Edinburgh City Council leader Adam McVey has apologised to the victims of racism in capital schools, after an investigation found numerous incidents of racist abuse from both students and teachers.
Some of the allegations of racist abuse include pupils being called “monkeys” and “slaves”, and being told to “go home” by racist students, and that racial stereotypes were perpetuated by staff using words like “gang” or “tribe” to refer to groups of BAME students.
In one school, pupils alleged that the use of the N-word was tolerated by staff.
Several teachers across the capital’s schools have been implicated by the report, and management reviews are said to be ongoing, although no disciplinary action has been taken.
The report stopped short of claiming that a ‘culture of racism’ exists in the local authority’s schools, but did conclude that at some schools the processes to report racism are ineffective, the management of racist incidents is ineffective, and the schools’ cultures are not “sufficiently” supportive of BAME pupils.
Now, council leader McVey, who represents Leith for the SNP, apologised to those who experienced racism in the city’s schools, and thanked those who came forward to report it.
After being called on to apologise by fellow SNP councillor Alison Dickie, at a full meeting of the council on Thursday, councillor McVey said: “I’m happy to join councillor Dickie in saying two things.
“One – sorry to those that have experienced that behaviour in our buildings and our schools where they should have been safe, and also thank you to those young people for raising issues, and for being part of those discussions about their lived experience.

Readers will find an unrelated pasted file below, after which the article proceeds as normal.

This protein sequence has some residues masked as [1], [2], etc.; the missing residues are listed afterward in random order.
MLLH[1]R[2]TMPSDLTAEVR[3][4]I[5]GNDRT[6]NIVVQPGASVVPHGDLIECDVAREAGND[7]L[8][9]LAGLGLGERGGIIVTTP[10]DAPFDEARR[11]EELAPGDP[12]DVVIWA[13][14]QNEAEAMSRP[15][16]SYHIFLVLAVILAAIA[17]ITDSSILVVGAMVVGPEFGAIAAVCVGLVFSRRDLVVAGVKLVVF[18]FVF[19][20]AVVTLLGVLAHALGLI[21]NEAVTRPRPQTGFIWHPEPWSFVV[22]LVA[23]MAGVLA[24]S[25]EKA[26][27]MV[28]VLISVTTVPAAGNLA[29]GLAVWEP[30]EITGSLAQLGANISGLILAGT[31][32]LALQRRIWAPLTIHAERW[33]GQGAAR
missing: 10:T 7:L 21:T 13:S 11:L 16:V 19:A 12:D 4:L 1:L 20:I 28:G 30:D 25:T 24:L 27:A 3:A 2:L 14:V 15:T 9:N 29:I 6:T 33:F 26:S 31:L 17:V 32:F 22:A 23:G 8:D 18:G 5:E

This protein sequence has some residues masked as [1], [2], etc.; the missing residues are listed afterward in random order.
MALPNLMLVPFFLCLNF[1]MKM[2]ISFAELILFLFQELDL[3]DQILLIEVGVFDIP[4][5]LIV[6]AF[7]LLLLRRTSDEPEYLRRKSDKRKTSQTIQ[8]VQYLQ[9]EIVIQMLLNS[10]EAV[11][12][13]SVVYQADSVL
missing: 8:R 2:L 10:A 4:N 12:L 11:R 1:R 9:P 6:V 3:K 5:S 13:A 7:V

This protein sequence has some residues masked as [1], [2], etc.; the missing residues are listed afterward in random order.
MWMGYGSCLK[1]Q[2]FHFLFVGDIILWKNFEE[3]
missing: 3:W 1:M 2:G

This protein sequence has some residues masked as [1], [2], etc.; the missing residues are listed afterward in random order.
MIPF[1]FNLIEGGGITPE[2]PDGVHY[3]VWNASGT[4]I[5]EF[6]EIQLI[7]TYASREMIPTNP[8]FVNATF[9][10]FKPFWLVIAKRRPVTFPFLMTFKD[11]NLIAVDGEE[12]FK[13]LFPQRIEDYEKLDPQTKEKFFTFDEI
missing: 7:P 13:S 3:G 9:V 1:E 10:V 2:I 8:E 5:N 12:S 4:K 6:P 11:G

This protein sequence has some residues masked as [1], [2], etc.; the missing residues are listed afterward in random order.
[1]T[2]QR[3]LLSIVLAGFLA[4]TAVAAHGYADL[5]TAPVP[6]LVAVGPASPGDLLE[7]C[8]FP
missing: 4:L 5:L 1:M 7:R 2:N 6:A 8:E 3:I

“Our report and our way forward is far, far stronger because it has that lived experience, but that report is only a report – our next actions and steps have to be active, have to be bold, and have to deliver for our young people.
“I met a whole range of organisations right across Scotland who are dealing with similar issues – and it is really important that that lived experience is not just a voice for an action plan, but a voice through those actions being taken, on the ground, through our educational establishments.
“It’s really important also, that that discussion does not stop at the school gates, because racism is not born in the classroom, it’s born outside the classroom, and it needs to be tackled wherever we find it.
“I’m absolutely confident that we can make inroads on this, but that will require two things – it will require us to listen to people who are experiencing this issue, and it will also require an element of bravery on all our behalf, as elected members, to stare those who are actively working against this agenda.
“I was very grateful for the all-part agreement that we had on this, I think that was an incredibly important signal to send as a council, and I hope we continue to send that signal out when it comes to tackling racism right across the city.”
By local democracy reporter Joseph Anderson